• Topaz TopazTopaz Topaz Member Posts: 139 ✭✭
    edited 4 March, 2012
    I would maybe get a couple of toy wands and use one in each hand. Maybe that will start to get Jack and James comfortable with playing near one another. And use only the wands when playing together. Just a thought!
  • Debra HoffmannDebra Hoffmann RidgewoodMember Posts: 1,174
    edited 5 March, 2012
    This isn't fighting so much, in my little opinion as testing. This goes on all the time here with CK...and he picks the bad boy cat...Smokie. Now Smokie is patient with him. But the last couple times he tested Smokie Smokie knocked the legs out from under CK, and held him down. There was alot of noise. I always think that the wrassling is a form of aggressive play. There can only be one Clowder leader, maybe, and the new guy has to try the old guy? I don't know. I would feed them fairly close together...it's what we do here. Ironically, the kitten will sometimes eat off the others plates...if Smokie doesn't want him to, he growls and the kitten stops immediately. So apparently there is order in their world! But I know feeding together forms a bond. It sounds pretty normal to me.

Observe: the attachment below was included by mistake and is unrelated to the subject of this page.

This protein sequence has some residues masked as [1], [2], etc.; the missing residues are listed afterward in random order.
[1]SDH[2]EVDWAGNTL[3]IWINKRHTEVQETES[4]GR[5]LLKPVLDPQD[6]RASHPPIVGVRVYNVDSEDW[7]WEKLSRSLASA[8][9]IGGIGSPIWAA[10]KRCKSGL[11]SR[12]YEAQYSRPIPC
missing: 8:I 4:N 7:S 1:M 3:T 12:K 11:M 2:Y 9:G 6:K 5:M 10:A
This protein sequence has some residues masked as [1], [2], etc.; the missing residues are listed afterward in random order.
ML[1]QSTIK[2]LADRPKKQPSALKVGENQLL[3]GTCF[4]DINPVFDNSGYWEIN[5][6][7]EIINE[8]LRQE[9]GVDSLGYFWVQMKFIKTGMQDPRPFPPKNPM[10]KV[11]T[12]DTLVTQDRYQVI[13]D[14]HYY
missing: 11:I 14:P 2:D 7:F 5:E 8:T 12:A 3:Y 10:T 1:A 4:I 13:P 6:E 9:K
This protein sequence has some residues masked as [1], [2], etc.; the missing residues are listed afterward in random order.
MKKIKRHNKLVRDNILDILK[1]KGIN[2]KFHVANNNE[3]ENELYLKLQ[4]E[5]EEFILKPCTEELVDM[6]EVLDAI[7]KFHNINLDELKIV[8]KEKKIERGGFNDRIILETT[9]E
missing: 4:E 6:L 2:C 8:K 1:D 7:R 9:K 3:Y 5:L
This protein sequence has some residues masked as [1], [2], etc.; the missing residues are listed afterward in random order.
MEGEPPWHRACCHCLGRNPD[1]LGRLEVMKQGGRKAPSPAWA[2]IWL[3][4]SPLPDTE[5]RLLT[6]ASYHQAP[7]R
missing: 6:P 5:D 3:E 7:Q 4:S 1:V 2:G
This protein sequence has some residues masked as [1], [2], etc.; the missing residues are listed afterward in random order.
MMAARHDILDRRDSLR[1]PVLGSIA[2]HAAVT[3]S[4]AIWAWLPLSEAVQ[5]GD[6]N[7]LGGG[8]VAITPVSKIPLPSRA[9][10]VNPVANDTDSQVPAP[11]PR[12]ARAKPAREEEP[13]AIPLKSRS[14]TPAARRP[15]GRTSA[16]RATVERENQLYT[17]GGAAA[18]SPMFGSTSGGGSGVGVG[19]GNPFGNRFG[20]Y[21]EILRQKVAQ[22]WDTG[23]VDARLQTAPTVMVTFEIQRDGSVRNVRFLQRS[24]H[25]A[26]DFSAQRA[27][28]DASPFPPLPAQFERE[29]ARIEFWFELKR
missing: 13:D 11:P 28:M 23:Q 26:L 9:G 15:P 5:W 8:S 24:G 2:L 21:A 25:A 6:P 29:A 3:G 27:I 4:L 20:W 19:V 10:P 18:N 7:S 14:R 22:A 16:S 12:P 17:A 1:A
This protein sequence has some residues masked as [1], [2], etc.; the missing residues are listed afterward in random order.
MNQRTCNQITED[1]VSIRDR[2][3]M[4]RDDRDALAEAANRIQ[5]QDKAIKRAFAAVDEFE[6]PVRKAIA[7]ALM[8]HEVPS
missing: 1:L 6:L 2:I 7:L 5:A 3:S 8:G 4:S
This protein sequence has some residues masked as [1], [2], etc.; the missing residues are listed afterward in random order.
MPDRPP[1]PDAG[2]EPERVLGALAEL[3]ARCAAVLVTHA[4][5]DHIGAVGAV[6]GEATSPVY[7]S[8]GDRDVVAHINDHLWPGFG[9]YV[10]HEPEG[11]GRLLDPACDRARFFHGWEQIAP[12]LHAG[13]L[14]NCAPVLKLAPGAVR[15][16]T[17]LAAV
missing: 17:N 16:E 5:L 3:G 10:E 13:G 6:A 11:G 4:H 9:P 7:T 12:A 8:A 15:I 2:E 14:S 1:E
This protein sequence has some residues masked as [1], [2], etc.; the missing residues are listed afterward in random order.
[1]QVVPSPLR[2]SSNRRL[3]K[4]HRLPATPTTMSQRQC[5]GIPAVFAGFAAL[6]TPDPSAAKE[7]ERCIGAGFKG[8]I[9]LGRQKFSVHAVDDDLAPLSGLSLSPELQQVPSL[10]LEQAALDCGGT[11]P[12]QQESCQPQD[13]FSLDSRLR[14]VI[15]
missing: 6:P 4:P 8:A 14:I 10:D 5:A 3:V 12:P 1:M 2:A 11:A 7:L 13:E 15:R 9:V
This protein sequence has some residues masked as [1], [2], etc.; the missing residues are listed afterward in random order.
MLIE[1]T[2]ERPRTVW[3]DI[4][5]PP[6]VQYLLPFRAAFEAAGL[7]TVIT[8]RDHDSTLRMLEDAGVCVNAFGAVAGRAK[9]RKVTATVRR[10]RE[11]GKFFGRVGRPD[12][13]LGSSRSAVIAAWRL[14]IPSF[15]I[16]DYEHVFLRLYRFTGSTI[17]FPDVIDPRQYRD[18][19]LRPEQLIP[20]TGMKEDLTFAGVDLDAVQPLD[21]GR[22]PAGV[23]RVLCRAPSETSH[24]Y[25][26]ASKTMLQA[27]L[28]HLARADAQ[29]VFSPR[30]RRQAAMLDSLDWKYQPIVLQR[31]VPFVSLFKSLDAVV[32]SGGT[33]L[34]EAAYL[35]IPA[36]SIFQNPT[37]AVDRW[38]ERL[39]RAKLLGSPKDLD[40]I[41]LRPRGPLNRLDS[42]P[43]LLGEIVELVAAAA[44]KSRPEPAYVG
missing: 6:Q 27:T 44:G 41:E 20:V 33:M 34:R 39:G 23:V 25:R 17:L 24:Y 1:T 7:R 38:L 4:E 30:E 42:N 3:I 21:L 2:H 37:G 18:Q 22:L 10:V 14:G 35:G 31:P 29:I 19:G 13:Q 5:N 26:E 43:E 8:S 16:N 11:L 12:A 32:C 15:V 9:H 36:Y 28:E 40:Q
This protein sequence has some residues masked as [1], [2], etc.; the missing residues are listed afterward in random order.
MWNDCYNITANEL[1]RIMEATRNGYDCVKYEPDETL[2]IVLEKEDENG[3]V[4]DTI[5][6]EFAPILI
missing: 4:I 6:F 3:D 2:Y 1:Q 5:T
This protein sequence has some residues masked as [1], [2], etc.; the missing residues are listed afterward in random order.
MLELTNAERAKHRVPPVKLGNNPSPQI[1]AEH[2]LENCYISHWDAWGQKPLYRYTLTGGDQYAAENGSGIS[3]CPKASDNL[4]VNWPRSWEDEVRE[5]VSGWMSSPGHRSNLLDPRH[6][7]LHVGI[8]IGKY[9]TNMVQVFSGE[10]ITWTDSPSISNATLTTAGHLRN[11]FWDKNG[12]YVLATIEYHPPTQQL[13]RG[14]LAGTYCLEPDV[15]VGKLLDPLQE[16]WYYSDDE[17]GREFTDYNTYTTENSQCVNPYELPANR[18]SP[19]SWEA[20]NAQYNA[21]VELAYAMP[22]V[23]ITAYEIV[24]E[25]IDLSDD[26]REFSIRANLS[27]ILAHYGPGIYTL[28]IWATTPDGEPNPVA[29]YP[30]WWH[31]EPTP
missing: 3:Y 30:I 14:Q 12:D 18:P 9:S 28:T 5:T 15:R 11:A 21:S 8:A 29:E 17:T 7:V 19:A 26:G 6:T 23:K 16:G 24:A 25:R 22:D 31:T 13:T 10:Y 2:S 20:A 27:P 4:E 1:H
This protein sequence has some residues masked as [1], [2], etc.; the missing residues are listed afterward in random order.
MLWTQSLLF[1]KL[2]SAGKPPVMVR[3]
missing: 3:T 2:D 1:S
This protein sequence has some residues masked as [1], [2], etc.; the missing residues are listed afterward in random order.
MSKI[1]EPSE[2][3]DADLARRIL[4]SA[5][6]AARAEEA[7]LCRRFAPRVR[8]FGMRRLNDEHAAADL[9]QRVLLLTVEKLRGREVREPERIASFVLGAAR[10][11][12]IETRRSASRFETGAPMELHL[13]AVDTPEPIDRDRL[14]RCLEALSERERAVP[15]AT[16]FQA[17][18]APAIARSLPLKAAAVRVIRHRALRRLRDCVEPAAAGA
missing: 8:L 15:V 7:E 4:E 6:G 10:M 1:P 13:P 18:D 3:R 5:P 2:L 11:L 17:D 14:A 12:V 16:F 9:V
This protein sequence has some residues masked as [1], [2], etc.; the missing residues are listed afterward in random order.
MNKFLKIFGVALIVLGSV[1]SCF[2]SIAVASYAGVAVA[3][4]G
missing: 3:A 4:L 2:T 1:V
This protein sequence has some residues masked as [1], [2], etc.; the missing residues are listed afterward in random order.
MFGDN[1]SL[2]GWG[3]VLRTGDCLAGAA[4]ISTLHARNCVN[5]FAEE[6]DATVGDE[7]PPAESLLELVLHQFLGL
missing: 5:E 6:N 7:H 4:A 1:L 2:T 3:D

• Jonelle SalmeierJonelle Salmeier Member Posts: 29
    edited 5 March, 2012
    Thank you CK :) (I've been reading your posts too) Again, like I told Ralphie and Randy, I'm not sure how I can do the food thing since they are both on dry food and are grazers (on limited portions,of course), and eat at different times. Question? How important is it that I have them eat together? I can't really have James eat off Jack's food as Jack's food is prescription. And I can't have Jack eating James's food as its a kitten formula and Jack needs his own food for urinary health. I've tried putting their food dishes side by side, but James gravitates to Jack's dish, and doens't "see" his food. And Jack won't go near either dish. If I leave James' food out in the 2nd bedroom (where we had kept him separated.) Jack will either eat all his food or hiss at James while James is eating. For the time being Jack's food dish is on top of the fridge. James' food is in the closet and when he gets hungry I take it out, put it near his water dish and close the door to the room (not the closet) so Jack can't go in that room while James is eating. Is that wrong? Advice is much appreciated.
  • Ralphie RandyRalphie Randy Member Posts: 399
    edited 5 March, 2012